The United States stands before the deluge. Coronavirus is spreading, the economy is collapsing, anxiety is everywhere. Federal and state government responses were slow and poor, employers’ reaction uneven. Some workers call in sick, others go on strike, others now have no job. Workers and communities have begun to organize, virtually, at a distance, trying to figure out how to fight.
Coronavirus cases here have begun to rise exponentially. As of today (March 21) we have 21,365 cases and 266 deaths. The U.S. Centers for Disease Control estimates that in the worst case scenario, between 160 million and 214 million people in the United States could become infected and that between 200,000 and 1.7 million could die.
Three states — California, New York, and Illinois with a total population of 70 million — have told all residents to stay home unless they have an important reason to go out. Around the country many states and cities have shut their schools, ordered all bars and restaurants to close, and many retail and manufacturing business are also shuttered. The economy is coming to a halt.
The U.S. stock market has been in free fall and is now down 35 percent from its high in February. Goldman Sachs economists’ predict that the U.S. GDP could lose 24 percent of its value, three times as much as was lost in 2008. The United States is entering a depression. One executive predicts that corporations will lose four trillion dollars.
Suddenly, over night, tens of millions are now out of work and unemployment claims have soared. Some working class people — the imprisoned, the poor, the undocumented, the homeless — all together over 50 million people are in particular danger. The United States has no national health care system and tens of millions of American workers have no health insurance. Millions of American workers have no paid sick days, no family leave, and millions in precarious employment have no vacation days.
President Donald J. Trump’s administration initially mishandled the coronavirus pandemic, failing to take action for over a month, while Trump himself downplayed its seriousness and offered inaccurate and confusing information. The U.S. health agencies are now attempting to make up for lost time, but there is a lack of hospital beds and supplies. The government is trying to keep essential services working — hospitals, electric power, water systems, transportation, grocery stores — functioning. But that puts many workers at risk.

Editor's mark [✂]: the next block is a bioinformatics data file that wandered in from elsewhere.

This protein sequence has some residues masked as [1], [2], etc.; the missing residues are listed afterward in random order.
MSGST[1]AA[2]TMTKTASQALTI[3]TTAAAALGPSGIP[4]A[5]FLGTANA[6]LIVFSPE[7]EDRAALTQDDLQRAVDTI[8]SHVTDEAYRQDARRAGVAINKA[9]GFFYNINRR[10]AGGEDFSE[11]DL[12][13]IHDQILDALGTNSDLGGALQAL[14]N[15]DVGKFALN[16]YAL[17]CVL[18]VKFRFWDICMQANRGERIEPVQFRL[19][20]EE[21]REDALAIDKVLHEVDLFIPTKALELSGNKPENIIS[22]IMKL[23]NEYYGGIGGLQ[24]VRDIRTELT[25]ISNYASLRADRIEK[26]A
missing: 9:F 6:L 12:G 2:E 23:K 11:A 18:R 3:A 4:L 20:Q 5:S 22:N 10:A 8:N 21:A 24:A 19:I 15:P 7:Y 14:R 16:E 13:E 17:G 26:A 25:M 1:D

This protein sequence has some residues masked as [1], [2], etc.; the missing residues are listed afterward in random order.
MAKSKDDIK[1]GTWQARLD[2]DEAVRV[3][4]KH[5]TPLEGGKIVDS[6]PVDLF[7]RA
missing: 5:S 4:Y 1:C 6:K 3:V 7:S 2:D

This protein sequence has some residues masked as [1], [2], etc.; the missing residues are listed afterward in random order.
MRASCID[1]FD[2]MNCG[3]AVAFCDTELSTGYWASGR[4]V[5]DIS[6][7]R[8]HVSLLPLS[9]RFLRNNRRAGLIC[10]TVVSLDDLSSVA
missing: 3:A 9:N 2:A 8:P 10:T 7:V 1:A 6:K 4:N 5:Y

While some employers have tried to keep workers on the payroll and are providing paid sick days. Other bosses close the doors and give the workers nothing.
The U.S. Congress has been dealing with three bills. The first, “The Coronavirus Preparedness Act,” provides $8.3 billion for vaccination research and development, masks and protective gear for health agencies, implementation of health programs by such agencies, and loans to small businesses. Congress passed it and Trump signed it into law on March 6.
The second, the “Families First Act” gives an estimated $100 billion for food assistance for children, unemployment benefits for laid-off workers, health funds for state and local government workers, free coronavirus testing for those who can’t pay, and reimbursements for businesses who give workers paid sick leave. Congress passed it and Trump signed it on March 18. The law, however, excludes all companies with over 500 workers and all of those with under 50
There is also a third bill. The Republicans have proposed a one-time, graduated payment of up to $1,200 to U.S. taxpayers making less than $99,000 per year. The cost is estimated at between $750 billion and two trillion dollars. It includes up to $50 billion in help for the airlines, $8 billion for cargo companies and $150 billion for other businesses impacted by the virus.
Some workers walked off the job in auto plants, post offices, grocery warehouses and other workplaces to demand that their employers make the workplaces safe or close them. Teachers demanded that schools close, nurses are fighting for safe working conditions. Community networks have begun to organize to help each other, to get food to the elderly, for example. Regionally and even nationally some networks are beginning to form. While such mutual aid is valuable, only national governmental power can deal with such a crisis. The left is engaged in both mutual aid and demanding political action, but everywhere the challenge is huge.
The Democratic primary is essentially over, with Joe Biden having won far more delegates than Bernie Sanders. The contest will be between the reactionary racist Trump and the neoliberal Biden. Biden has little to say about coronavirus or the economic crisis. There is a question of how the national election should be held in November, some advocate mail ballot. No one is paying much attention now. The question at the moment is survival.